Characterising energy demand profiles for future low-carbon homes
Dr D Jenkins
Prof E Owens
No more applications being accepted
Funded PhD Project (European/UK Students Only)
The UK is currently faced with extremely challenging targets for decarbonising our homes, with a particular emphasis on forms of low-carbon heating. For both new build (all homes to have low/zero carbon heating systems by 2025) and retrofits of existing buildings (e.g. 80% reduction in carbon emissions by 2050), the scale of required change is unprecedented.
At the same time, the UK is seeing significant change in the carbon intensity of our national energy systems; particularly the National Grid, where carbon intensity has reduced by approximately 50% in just over a decade. This has, largely, been achieved through an increase in renewables (with a significant drop in coal for electricity production). This picture therefore provides an interesting dilemma for a researcher: how can a robust pathway be proposed that accommodates changes to both demand-side (particularly heating) technologies and supply-side (electricity generation) technologies that allows for a robust, low-carbon future to be assured?
With this supply-demand matching problem in mind, to implement a successful heat decarbonisation strategy for our homes we must improve our understanding of transient energy and heat demand. Furthermore, such methods must be applicable to groups of (not just individual) buildings in an effective manner. Whilst energy demand data is becoming more accessible, there is still the need to correlate this with building and household characteristics so that well-founded decisions can be made on technology selection, control options and the impact of making such choices across a varied building stock. This project will approach this problem by bringing together highly standardised building information (from sources such an Energy Performance Certificates) with empirical energy data to create typical demand profile templates for different housing categories. The project will also attempt to address diversity of use (from different households), thermal inertia, and heating/storage technologies, so that demand flexibility opportunities available from the identified demand profile categories will be ascertained and demonstrated for key end-users of this information. In doing so, a methodology will be presented that can address many of the problems associated with a rapid transition of heating technologies (particularly, though not solely, electrification of heat) as we journey on a path towards low and zero carbon heating in UK homes.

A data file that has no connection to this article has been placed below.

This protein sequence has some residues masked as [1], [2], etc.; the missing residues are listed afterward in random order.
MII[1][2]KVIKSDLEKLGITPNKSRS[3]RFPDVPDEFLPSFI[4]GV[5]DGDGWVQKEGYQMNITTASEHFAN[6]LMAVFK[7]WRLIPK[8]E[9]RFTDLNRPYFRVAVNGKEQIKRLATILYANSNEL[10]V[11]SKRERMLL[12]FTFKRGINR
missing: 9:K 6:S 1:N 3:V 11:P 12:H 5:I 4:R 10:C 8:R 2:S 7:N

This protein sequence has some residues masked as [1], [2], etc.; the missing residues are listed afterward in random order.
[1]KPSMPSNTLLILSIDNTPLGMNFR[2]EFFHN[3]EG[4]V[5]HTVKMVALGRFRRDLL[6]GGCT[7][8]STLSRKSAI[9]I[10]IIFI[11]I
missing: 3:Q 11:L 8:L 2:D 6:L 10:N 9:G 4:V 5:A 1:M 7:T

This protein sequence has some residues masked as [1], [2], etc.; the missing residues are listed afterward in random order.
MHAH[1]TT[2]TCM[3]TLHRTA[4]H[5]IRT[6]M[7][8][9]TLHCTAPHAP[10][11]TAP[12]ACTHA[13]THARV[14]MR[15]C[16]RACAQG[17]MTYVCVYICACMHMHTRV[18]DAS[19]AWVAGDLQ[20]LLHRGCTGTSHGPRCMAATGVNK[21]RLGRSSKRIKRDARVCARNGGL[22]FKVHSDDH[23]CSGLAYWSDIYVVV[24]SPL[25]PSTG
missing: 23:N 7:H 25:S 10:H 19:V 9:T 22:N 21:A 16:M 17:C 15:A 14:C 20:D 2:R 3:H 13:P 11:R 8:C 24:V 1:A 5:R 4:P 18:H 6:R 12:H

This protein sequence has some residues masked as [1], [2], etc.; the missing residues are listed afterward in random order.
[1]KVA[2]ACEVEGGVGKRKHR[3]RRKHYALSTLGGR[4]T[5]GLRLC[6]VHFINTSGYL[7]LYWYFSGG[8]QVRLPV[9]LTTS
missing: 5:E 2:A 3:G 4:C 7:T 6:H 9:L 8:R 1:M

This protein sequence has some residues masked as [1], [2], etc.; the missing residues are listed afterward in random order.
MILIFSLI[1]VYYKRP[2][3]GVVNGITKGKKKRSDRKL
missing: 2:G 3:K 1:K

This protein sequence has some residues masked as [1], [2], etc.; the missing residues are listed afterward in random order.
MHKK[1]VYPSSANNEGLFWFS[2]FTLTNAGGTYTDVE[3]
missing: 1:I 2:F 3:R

The student will be working within Heriot-Watt’s Urban Energy Research Group (UERG). This nationally significant research group has been the recipient of millions of pounds of external research funding looking at the energy demand of buildings for mainland UK, island communities (such as Orkney) and developing countries (such as India). This PhD programme will therefore be well aligned with, and complement, active research projects funded by EPSRC and InnovateUK. These include the Centre of Energy Systems Integration (CESI), Community-scale Energy Demand Reduction in India (CEDRI), ReFlex (in Orkney), and Dispatchable Air-Conditioning (DAC).
This is a full scholarship which will cover tuition fees and provide an annual stipend in line with EPSRC recommended levels (currently £15,009) for the 42 months duration of the project.